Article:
Tuesday, April 24, 2012
Abbe Effron, who led the campaign to install Collingswood's Michael Landon plaque, could hold her own rededication ceremony if the borough doesn't plan one.
Abbe Effron has worn many hats since she decided to build a Michael Landon memorial in Collingswood. Fundraiser. Project cheerleader. Advocate. And on Monday, quite unexpectedly, security guard. After several months of plot twists and uncertainty, Collingswood re-installed the Michael Landon plaque in Knight Park on a rainy afternoon. So rainy, in fact, that the mason had to let several hours lapse before he could secure the memorial in the fresh concrete. Effron had rushed to the park after hearing from Patch that the memorial was being reinstalled—she didn’t immediately get notification, but wanted to see the process unfold. But when she learned the mason planned to leave and come back, her new role fell into place. “I’m staying here. I’…
Monday, April 23, 2012
The restoration of the Knight Park plaque commemorating Collingswood's most famous native in town history has begun.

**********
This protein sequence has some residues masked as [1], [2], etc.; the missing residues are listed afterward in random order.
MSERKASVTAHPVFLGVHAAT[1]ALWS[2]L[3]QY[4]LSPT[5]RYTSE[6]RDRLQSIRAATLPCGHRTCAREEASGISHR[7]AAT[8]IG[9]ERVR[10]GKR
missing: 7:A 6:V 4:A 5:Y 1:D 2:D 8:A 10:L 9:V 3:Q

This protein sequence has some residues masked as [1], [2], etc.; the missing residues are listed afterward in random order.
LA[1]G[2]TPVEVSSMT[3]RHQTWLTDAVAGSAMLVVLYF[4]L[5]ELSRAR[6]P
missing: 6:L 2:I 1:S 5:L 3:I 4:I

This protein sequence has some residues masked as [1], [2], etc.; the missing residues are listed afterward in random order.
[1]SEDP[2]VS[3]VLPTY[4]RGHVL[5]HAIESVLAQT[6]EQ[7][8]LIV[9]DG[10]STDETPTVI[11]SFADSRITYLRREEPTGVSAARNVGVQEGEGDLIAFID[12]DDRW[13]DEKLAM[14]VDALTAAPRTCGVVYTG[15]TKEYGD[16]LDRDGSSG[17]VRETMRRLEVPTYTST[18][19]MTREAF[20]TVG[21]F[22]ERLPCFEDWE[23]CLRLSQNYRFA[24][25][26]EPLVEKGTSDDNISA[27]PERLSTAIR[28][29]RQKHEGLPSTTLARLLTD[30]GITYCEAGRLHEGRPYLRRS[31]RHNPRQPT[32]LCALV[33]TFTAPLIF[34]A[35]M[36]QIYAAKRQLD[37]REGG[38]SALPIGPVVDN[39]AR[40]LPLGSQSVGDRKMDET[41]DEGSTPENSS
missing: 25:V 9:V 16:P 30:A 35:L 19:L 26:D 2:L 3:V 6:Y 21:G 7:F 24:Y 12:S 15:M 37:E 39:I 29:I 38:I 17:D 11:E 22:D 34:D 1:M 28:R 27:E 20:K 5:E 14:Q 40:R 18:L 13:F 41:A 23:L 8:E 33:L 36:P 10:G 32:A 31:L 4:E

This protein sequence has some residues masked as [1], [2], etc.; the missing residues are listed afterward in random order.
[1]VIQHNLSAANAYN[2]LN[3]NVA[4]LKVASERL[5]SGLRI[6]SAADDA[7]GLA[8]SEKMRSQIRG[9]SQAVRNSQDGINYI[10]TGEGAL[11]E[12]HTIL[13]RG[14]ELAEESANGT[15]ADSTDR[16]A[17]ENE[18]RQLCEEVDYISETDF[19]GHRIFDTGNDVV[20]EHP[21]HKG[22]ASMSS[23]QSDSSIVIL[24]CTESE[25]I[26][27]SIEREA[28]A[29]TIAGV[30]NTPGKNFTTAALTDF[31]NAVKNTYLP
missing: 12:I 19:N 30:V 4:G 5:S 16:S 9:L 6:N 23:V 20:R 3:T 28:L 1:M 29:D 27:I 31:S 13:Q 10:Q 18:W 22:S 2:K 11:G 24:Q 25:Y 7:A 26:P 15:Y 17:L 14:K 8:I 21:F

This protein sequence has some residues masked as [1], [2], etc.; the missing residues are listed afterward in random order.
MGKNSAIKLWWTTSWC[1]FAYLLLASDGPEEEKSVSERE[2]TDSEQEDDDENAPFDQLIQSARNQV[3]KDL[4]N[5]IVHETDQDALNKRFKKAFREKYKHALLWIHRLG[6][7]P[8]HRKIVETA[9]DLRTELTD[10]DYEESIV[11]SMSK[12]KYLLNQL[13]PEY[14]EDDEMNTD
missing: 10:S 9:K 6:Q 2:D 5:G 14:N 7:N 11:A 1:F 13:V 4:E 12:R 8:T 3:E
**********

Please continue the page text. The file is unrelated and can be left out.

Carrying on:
Call it Collingswood's Highway to Healing—Michael Landon is almost back on public display. His plaque, that is. As promised by Mayor James Maley, spring has sprung, and Michael Landon is making his return to Knight Park. The circuitous journey of the displaced memorial honoring a man who is arguably Collingswood's most famous native will be drawing to a conclusion soon. On Monday afternoon, a three-man crew prepared a new foundation for the bronze memorial, which was donated by former Collingswood resident Abbe Effron. The concrete is poured at this hour, but the plaque cannot be installed until later in the afternoon because the rain made the base too wet. "We'll be releasing some official news this week," said Cassandra Duffey, borough …
Saturday, March 31, 2012
Spring has arrived, but plans for Collingswood's erstwhile Michael Landon memorial haven't. Abbe Effron, who spearheaded the now-removed memorial, wishes Collingswood took more of an interest in the late humanitarian.
To millions of TV viewers, Michael Landon was a father figure. To Abbe Effron, Landon (the actor who played "Pa" on Little House on the Prairie) was a local hero. That's why the fate of a plaque honoring Landon is deeply personal to Effron, who now lives in Cherry Hill. In the late 1990s, Effron read about a planned monument to Superman in the town of Krypton, IL, and then another in Riverside, IA, to Captain James T. Kirk. But Collingswood, where she was living, had no memorial for Landon, its own native son. “These are fictional characters,” Effron says of the Man of Steel and the captain of the Enterprise. “[I thought] this real-life man deserves a tribute in his own town.” Although she got the go-ahead for her idea, it was incumbent…
Thursday, January 5, 2012
As police talk to Joe Dinella, who reportedly found Collingswood's Michael Landon plaque, Mayor James Maley said Dinella's alleged involvement "changes everything."